Democracy Versus the Muslim Brotherhood

Democracy Versus the Muslim Brotherhood

Mr. Abdul Fattah Sisi has run a quiet election campaign. The former Egyptian general and Minister of Defense rose to prominence after siding with ​the protest by ​33 million ​​Egyptian​s​​​​ that toppled the M​​uslim Brotherhood​ rule of Muhammad Morsi. ​Sisi​ is now expected to be elected to t​he​ nation’s highest office.

Though campaign posters for Sisi are common, he himself has made few public appearances, with several events canceled over security concerns stemming from Islamist militants affiliated with the Muslim Brotherhood and al ​Qaeda. This insecurity is not unfamiliar to Egyptians; an assassin affiliated with the Brotherhood killed President Anwar Sadat in 1981 for the crime of making peace with Israel.

While some decry the interim government’s heavy-handed approach towards the Brotherhood, the MB have made it very difficult for Egypt to progress toward democracy. ​Sisi is seen by many in Egypt as a hero for having rescued the nation from the Muslim Brotherhood and responding to the al Qaeda and Muslim Brotherhood-linked terrorists responsible for numerous attacks since Morsi was removed. A common refrain heard among Egyptians is that the Muslim Brotherhood were not interested in supporting the nation of Egypt but instead establishing a theocractic caliphate.

Sisi is expected to easily win against Hamdeen Sabahi, a leftist candidate who favors a strong state role in the Egyptian economy. Expat voting ended May 19th, with Sisi winning 94.5% of votes cast. The election will be held over May 26th and 27th, and results are expected between June 1st and 3rd. The government has offered to release all but 300 Muslim Brotherhood members from prison in exchange for ​the Brotherhood’s ​participation in the democratic process, but the Islamist movement continues to demand the reinstatement of Morsi and the execution of generals and politicians responsible for their removal from power, all while embracing a rhetoric of jihad and martyrdom.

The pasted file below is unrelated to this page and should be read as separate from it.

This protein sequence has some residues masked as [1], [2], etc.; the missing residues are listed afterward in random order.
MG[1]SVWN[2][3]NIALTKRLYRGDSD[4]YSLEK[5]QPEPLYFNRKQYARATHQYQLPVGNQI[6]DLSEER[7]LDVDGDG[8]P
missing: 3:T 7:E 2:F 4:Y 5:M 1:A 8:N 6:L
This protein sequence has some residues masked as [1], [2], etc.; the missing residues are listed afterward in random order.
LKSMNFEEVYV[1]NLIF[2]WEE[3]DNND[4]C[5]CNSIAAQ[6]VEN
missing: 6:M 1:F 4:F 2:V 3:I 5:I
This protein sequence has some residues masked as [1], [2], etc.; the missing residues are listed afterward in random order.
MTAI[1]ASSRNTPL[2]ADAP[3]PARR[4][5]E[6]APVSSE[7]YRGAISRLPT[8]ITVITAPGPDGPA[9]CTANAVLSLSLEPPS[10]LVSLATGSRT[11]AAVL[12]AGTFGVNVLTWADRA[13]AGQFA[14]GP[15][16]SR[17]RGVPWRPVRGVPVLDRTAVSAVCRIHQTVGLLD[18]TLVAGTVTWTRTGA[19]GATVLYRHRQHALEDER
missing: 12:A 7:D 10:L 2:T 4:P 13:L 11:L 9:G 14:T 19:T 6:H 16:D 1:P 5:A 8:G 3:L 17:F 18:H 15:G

Instead of participating in a democracy that leaves space for Christians and non-Islamist Egyptian Muslims, the Muslim Brotherhood and its ideological affiliates have embraced violence, not merely violent rhetoric. On Monday, May 19, three policemen were killed by gunmen just outside Al ​Azhar University, one of the world’s oldest ​Muslim ​institutions of learning ​and the most important Sunni theological authority.​ 

Last Saturday four people were injured by an explosive device set off at a rally for Sisi in the Ezbet El-Nakhl neighborhood of Cairo, one of Cairo’s poorer, largely Christian districts, ​and earlier this month ​Sisi announced that two attempts on his life had been stopped.

Sisi has not been the only target. Egypt’s Interior Minister announced Wednesday that the country had foiled several high-level assassination plots organized by the Brotherhood, including attempts to kill not only the interim president, but the Minister of Defense, Minister of Interior, and several high-ranking members of Egypt’s police force. The greatest test of Egypt’s domestic security since the Islamists were​​ deposed with the support of the population will come ​​this week as the ancient country of Egypt attempts its second ever f​ree election.​

​The Council for Global Security is a Washington-based​​​ non-profit organization that support democracy, prosperity and the protection of minorities in the in the Middle East.